Learn all your options, the cost, and the best burial insurance companies for people with diabetes.

What Final Expense Insurance Plans Are Available For People With Diabetes?

Whether you have type 1 or type 2, there are a few different funeral insurance plans you can qualify for with diabetes, as shown in the table below. Which ones you’re eligible for is determined by your overall health history.

Most people with diabetes can qualify for a preferred/level benefit with one or more final expense companies. In most cases, if you cannot qualify for a preferred rating, it is because of some health issue(s) other than diabetes.

Coverage OptionsWhen Death
Benefit Pays Out
Monthly Cost
(no waiting period)
Lowest price possible
(no waiting period)
Moderately higher price
PartialPartial coverage
in first two years
(30% Yr 1, 70% Yr 2)
Moderately higher price
ModifiedNo coverage
in first two years
(Refund of premiums)
Much higher cost
No coverage
in first two years
(Refund of premiums)
Much higher cost


What Are The Best Final Expense Companies For Diabetics?

There are dozens of final expense companies that gladly accept people with diabetes.

They all have different guidelines regarding what they will and will not accept. For example, some carriers will offer life insurance to seniors over 80, and some will not.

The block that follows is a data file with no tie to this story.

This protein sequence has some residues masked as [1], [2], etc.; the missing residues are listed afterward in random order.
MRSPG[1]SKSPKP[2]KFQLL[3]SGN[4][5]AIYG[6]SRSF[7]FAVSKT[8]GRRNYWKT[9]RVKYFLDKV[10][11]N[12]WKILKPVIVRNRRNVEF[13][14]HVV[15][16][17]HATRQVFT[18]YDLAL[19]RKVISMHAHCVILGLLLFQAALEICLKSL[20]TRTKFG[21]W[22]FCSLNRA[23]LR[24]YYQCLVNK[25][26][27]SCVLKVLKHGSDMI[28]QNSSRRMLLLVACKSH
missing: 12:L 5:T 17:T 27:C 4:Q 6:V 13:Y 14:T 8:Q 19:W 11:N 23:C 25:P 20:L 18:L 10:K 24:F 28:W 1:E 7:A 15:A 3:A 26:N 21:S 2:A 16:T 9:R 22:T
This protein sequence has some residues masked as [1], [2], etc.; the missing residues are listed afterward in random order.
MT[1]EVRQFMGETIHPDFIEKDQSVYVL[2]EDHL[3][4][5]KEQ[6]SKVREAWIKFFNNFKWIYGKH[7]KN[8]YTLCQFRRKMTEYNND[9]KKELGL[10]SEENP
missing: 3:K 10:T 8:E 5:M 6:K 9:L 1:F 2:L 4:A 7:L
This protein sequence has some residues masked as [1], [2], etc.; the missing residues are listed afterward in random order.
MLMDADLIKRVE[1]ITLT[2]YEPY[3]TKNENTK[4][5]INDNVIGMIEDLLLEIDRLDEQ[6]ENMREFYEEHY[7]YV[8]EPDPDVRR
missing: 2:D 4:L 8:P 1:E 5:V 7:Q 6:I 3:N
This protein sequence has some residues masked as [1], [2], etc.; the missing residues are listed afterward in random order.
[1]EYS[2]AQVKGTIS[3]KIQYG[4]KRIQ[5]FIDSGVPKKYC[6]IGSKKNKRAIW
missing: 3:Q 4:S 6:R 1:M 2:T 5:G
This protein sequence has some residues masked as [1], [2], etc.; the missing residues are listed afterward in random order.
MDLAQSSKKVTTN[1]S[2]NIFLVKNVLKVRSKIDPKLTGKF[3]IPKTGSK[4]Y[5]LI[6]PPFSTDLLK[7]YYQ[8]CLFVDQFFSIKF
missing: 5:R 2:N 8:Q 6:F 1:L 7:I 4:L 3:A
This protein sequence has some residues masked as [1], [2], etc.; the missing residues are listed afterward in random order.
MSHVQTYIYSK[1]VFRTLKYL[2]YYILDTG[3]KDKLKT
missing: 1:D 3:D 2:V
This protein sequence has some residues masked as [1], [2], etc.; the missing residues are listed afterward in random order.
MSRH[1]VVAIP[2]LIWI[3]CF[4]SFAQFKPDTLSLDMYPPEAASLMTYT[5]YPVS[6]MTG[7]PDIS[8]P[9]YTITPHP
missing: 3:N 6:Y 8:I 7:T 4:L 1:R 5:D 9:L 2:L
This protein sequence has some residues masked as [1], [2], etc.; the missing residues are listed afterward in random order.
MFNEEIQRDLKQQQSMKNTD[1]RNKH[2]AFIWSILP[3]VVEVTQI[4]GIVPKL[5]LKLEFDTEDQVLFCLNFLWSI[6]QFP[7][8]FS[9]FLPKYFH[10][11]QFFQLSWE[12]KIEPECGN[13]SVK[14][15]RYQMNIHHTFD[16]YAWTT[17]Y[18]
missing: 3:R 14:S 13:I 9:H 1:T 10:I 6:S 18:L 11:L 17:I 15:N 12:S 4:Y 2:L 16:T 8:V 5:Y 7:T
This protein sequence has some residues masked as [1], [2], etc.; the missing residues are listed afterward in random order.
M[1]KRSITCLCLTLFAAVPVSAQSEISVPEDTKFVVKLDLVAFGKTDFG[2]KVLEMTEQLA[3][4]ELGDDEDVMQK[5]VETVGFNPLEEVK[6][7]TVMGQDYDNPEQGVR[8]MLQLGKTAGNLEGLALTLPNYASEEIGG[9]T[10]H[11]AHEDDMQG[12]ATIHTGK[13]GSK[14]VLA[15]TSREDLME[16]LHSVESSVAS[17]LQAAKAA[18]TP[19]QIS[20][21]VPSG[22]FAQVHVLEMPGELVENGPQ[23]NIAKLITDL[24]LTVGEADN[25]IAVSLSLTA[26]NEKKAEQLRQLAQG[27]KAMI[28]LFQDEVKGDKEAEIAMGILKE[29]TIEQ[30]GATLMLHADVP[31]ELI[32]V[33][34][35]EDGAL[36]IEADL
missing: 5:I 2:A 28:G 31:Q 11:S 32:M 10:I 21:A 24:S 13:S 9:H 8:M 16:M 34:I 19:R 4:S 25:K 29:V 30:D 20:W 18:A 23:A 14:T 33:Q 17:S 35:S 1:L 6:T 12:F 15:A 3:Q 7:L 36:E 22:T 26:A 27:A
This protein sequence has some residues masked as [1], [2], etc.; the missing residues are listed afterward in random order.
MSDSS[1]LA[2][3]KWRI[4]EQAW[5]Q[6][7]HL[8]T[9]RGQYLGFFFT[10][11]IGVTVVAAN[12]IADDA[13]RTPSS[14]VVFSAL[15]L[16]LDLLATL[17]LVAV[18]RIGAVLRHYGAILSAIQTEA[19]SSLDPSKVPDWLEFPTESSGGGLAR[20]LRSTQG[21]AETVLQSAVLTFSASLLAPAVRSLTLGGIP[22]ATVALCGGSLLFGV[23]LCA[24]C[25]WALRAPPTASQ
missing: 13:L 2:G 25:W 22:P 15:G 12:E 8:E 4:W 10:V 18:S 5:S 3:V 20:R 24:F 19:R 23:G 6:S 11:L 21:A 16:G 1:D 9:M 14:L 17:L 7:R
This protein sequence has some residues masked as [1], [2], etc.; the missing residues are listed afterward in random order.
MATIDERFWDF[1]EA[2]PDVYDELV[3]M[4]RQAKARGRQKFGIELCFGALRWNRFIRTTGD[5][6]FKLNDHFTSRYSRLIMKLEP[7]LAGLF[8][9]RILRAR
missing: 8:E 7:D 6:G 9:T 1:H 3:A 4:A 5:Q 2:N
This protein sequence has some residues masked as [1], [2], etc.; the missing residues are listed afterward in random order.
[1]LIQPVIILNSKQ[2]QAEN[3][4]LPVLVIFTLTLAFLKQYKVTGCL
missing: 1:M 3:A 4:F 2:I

No two carriers are the same. That’s why it’s essential to consider multiple companies when shopping for burial insurance.

Below are six of the top carriers to consider. There’s a good chance that the best burial insurance for diabetics will be one of these companies.

Coverage & New
Applicant Age Limits
Details About Diabetes
Mutual of Omaha company logoCoverage:
Age Range:
• Insulin friendly
• No complications of any kind
• Avoid if diabetic before age 45
Aetna company logoCoverage:
Age Range:
• Insulin friendly
• Type 1 & 2 friendly
• Coma or insulin shock after 2 years
• No amputations
Aflac company logoCoverage:
Age Range:
• Insulin friendly
• Type 1 & 2 friendly
• Coma or insulin shock after 2 years
• No amputations